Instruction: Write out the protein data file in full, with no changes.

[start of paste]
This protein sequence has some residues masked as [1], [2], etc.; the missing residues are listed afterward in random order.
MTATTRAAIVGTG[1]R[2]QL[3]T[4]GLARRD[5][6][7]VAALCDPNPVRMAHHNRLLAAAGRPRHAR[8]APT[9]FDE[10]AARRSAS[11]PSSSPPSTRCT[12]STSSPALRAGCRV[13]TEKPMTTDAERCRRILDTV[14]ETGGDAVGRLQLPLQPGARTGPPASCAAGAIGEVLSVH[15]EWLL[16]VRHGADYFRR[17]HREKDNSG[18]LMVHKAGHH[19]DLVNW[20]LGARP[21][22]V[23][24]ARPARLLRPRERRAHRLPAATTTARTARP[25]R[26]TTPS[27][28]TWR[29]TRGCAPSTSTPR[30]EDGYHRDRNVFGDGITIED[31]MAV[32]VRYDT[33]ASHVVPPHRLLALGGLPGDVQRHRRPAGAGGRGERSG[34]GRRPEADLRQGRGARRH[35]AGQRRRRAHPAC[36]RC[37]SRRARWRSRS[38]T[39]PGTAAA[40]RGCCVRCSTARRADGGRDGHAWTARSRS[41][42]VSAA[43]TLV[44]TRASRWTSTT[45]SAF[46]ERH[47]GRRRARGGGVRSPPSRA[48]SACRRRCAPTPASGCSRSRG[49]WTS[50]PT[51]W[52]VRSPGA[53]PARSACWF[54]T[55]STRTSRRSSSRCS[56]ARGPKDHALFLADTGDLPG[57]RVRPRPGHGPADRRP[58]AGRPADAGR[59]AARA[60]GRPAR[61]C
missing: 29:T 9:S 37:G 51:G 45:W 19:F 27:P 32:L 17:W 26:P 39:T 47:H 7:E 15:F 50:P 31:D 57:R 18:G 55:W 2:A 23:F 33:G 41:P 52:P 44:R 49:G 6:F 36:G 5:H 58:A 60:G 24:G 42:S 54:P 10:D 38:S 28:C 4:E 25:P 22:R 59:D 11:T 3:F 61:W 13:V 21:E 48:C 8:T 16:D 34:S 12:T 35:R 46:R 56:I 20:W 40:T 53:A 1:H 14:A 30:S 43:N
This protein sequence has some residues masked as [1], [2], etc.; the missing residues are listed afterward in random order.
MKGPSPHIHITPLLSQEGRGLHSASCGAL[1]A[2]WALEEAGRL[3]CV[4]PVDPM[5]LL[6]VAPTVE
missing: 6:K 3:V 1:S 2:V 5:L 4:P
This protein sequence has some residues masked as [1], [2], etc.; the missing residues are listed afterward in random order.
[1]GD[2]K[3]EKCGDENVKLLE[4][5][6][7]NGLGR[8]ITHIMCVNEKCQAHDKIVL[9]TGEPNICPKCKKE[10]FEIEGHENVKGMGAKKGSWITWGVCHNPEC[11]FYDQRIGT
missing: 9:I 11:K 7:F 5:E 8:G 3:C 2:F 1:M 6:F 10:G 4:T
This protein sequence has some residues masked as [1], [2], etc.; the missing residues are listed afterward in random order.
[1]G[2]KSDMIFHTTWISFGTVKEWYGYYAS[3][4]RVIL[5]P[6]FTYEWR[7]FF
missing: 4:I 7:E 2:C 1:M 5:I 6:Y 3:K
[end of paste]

This protein sequence has some residues masked as [1], [2], etc.; the missing residues are listed afterward in random order.
MTATTRAAIVGTG[1]R[2]QL[3]T[4]GLARRD[5][6][7]VAALCDPNPVRMAHHNRLLAAAGRPRHAR[8]APT[9]FDE[10]AARRSAS[11]PSSSPPSTRCT[12]STSSPALRAGCRV[13]TEKPMTTDAERCRRILDTV[14]ETGGDAVGRLQLPLQPGARTGPPASCAAGAIGEVLSVH[15]EWLL[16]VRHGADYFRR[17]HREKDNSG[18]LMVHKAGHH[19]DLVNW[20]LGARP[21][22]V[23][24]ARPARLLRPRERRAHRLPAATTTARTARP[25]R[26]TTPS[27][28]TWR[29]TRGCAPSTSTPR[30]EDGYHRDRNVFGDGITIED[31]MAV[32]VRYDT[33]ASHVVPPHRLLALGGLPGDVQRHRRPAGAGGRGERSG[34]GRRPEADLRQGRGARRH[35]AGQRRRRAHPAC[36]RC[37]SRRARWRSRS[38]T[39]PGTAAA[40]RGCCVRCSTARRADGGRDGHAWTARSRS[41][42]VSAA[43]TLV[44]TRASRWTSTT[45]SAF[46]ERH[47]GRRRARGGGVRSPPSRA[48]SACRRRCAPTPASGCSRSRG[49]WTS[50]PT[51]W[52]VRSPGA[53]PARSACWF[54]T[55]STRTSRRSSSRCS[56]ARGPKDHALFLADTGDLPG[57]RVRPRPGHGPADRRP[58]AGRPADAGR[59]AARA[60]GRPAR[61]C
missing: 29:T 9:S 37:G 51:G 45:W 19:F 27:P 32:L 17:W 26:P 39:T 47:H 7:E 15:F 50:P 31:D 57:R 18:G 55:W 2:A 23:F 33:G 41:P 52:P 44:R 49:G 6:F 36:G 5:H 58:A 60:G 24:G 42:S 54:P 10:D 38:S 28:C 4:E 25:P 22:R 59:D 11:T 3:F 61:W 13:V 21:E 48:C 8:T 16:D 34:S 12:T 35:R 46:R 56:I 20:W 40:T 53:A 1:H 14:A 30:S 43:N
This protein sequence has some residues masked as [1], [2], etc.; the missing residues are listed afterward in random order.
MKGPSPHIHITPLLSQEGRGLHSASCGAL[1]A[2]WALEEAGRL[3]CV[4]PVDPM[5]LL[6]VAPTVE
missing: 6:K 3:V 1:S 2:V 5:L 4:P
This protein sequence has some residues masked as [1], [2], etc.; the missing residues are listed afterward in random order.
[1]GD[2]K[3]EKCGDENVKLLE[4][5][6][7]NGLGR[8]ITHIMCVNEKCQAHDKIVL[9]TGEPNICPKCKKE[10]FEIEGHENVKGMGAKKGSWITWGVCHNPEC[11]FYDQRIGT
missing: 9:I 11:K 7:F 5:E 8:G 3:C 2:F 1:M 6:F 10:G 4:T
This protein sequence has some residues masked as [1], [2], etc.; the missing residues are listed afterward in random order.
[1]G[2]KSDMIFHTTWISFGTVKEWYGYYAS[3][4]RVIL[5]P[6]FTYEWR[7]FF
missing: 4:I 7:E 2:C 1:M 5:I 6:Y 3:K